Greene: We have already chartered our programmes for next year. We have several tournaments locally and overseas that we are going to compete in and we have two young players to go to China. So far, our sponsorship is good and it is just a matter of finding out when the youngsters will be out of school so that we can send them. We have to send a senior player with them. We have our Strategic Plan, which we are still working on. That Plan has to do with, one, the Schools Programme where we will be looking at our nursery of players. We have 18 coaches already trained for the schools. Two, we are looking at coaching programmes for communities where we will be bringing in coaches from overseas to help upgrade and develop our coaches. Three, apart from the training, we plan to develop more school competitions. Four, we plan to take the sport to the other communities. We have already started in Bartica where we have trained people to carry out our programmes there. We have just come back from Corriverton and we plan to engage Linden as well. Five, we will be developing our umpires. We trained about 18 of them for the National Championships and we plan to make that process continual. We want to also train officials, who can help us administrate the sport when we have competitions. Six, we are looking at our international participation; you know we have several competitive categories; we have been doing well at participating in international and regional events and we want to maintain that. Seven, we will be developing an interactive website for table tennis and we have several other things in the Strategic Plan that we hope to complete.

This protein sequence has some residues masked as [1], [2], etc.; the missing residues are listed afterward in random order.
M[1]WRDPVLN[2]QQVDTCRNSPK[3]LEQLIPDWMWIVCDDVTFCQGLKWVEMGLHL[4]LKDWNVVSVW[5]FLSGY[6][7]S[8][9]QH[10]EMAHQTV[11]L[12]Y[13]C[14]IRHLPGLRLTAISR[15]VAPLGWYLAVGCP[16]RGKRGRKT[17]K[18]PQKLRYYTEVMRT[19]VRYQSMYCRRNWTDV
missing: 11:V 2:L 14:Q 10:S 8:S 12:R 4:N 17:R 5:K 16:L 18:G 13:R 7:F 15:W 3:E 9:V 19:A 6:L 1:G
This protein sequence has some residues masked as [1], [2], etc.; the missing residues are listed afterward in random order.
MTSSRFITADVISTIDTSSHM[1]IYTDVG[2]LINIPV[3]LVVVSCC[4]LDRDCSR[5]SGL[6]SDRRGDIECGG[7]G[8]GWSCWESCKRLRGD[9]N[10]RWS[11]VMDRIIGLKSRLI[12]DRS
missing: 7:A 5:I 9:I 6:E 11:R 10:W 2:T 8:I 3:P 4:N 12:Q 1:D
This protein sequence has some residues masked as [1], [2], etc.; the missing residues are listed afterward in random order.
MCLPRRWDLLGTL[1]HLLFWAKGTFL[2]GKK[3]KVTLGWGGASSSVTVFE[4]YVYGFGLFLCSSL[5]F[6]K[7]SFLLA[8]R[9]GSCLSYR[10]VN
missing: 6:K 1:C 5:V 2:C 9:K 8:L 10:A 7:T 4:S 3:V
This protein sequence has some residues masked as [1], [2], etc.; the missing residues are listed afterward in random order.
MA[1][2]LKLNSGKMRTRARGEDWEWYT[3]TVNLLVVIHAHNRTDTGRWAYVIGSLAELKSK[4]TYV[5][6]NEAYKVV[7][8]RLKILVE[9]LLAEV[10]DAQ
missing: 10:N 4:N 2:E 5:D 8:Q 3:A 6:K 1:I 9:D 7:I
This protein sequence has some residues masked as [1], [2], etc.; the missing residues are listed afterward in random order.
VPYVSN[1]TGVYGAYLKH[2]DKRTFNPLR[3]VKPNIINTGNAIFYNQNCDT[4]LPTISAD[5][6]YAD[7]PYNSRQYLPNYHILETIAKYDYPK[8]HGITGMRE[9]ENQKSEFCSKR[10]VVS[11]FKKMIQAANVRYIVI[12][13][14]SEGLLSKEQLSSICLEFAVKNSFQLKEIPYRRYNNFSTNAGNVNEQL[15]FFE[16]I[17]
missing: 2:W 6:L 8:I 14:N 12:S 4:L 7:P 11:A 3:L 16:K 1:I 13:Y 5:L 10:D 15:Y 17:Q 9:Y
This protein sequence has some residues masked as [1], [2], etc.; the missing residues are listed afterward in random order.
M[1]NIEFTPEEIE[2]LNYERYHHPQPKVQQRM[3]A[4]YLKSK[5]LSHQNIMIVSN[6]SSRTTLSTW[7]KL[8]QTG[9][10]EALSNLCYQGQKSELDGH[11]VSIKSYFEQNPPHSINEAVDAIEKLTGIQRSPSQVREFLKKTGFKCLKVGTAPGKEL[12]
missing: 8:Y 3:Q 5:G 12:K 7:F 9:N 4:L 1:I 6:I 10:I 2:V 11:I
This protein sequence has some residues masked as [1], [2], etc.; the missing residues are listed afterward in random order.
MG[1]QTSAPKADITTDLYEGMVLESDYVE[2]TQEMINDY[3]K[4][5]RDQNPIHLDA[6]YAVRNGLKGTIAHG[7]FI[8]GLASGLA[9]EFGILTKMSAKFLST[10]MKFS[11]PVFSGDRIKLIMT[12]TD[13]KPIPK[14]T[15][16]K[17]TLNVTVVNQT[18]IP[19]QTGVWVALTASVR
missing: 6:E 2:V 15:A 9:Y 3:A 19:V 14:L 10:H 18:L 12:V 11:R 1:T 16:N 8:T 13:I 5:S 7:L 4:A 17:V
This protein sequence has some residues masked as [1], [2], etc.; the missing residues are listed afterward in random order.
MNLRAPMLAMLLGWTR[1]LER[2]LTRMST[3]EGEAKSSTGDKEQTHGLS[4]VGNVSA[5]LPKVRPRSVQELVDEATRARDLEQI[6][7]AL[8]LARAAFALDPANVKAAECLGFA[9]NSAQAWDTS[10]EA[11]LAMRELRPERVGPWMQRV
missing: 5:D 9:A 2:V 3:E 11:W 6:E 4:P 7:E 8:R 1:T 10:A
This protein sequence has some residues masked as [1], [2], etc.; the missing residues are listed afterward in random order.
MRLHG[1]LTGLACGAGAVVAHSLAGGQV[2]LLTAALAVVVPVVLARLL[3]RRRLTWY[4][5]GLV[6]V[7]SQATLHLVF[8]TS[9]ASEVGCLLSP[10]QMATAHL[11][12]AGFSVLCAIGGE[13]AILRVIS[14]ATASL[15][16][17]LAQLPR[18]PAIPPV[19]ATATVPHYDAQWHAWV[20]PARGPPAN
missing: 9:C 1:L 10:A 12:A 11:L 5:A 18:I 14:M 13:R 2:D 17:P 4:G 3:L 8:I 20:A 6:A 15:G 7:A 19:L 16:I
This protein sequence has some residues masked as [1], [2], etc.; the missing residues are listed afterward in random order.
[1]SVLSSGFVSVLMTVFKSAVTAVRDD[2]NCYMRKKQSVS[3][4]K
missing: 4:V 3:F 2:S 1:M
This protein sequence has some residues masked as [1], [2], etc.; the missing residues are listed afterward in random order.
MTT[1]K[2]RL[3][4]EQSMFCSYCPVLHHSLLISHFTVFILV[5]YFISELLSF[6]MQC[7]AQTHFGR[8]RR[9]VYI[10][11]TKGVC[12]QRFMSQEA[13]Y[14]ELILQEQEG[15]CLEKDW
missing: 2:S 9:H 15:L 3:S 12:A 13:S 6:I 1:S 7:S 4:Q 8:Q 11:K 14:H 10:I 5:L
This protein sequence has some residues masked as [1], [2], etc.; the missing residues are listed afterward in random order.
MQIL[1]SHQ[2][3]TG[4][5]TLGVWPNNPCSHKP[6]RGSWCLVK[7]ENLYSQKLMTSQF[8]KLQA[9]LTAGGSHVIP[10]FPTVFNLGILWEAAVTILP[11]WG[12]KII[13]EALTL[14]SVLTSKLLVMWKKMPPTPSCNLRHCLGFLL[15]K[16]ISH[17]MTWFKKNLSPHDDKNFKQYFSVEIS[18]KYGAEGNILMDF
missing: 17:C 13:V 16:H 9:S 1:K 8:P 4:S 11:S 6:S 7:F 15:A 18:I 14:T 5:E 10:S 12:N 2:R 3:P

Jefford: Are you completely satisfied with the progress the sport has made so far? If not, what are the areas that you think has to improve?
Greene: We want our own home for table tennis. We have to get $50M to do that. We have to change our constitution. I think that the one we have now is outdated. We have to include in our new constitution things like sub-associations because it’s not good enough to have clubs alone; clubs must now report to sub-associations and the sub-associations will report to the GTTA. We are working on our constitution; we want to bring our finances into a more defined form within the constitution because the present constitution says very little about that. Some other things I think we have to look at are players’ conduct, discipline and uniformity. We want to instil a little more discipline in table tennis because we believe that any disciplined player can go to the top. We are hoping to get that aspect dealt with through rules and regulations. We will be giving incentives to ensure that players continue to dress properly because we want to raise the standard of the game. We have to get our ‘Buy-a-Table Programme’ off the ground where past players from schools and the business community will be able to buy a table for a respective school. We have to host a lot more fund raising events and work in conjunction with the Ministry of Culture, Youth and Sport, the National Sports Commission and Guyana Olympic Association to maintain some amount of symmetry, because I believe that we cannot work alone to achieve the type of success we want in the sport. So to answer your question, I am satisfied despite these outstanding things, which I know we will get going.
Jefford: What about support for your administration from players?
Greene: Their support has been overwhelming. There are still some things that we have to make clear but those are minor. They are not things that would push me to say that I am not getting support for the sport. Generally, table tennis is on the move. Players will soon be able to offer themselves up for scholarships and compete on international circuits because of the vision we have for them. We are working together. I know the future of table tennis is bright with the kind of development we have planned for table tennis and players.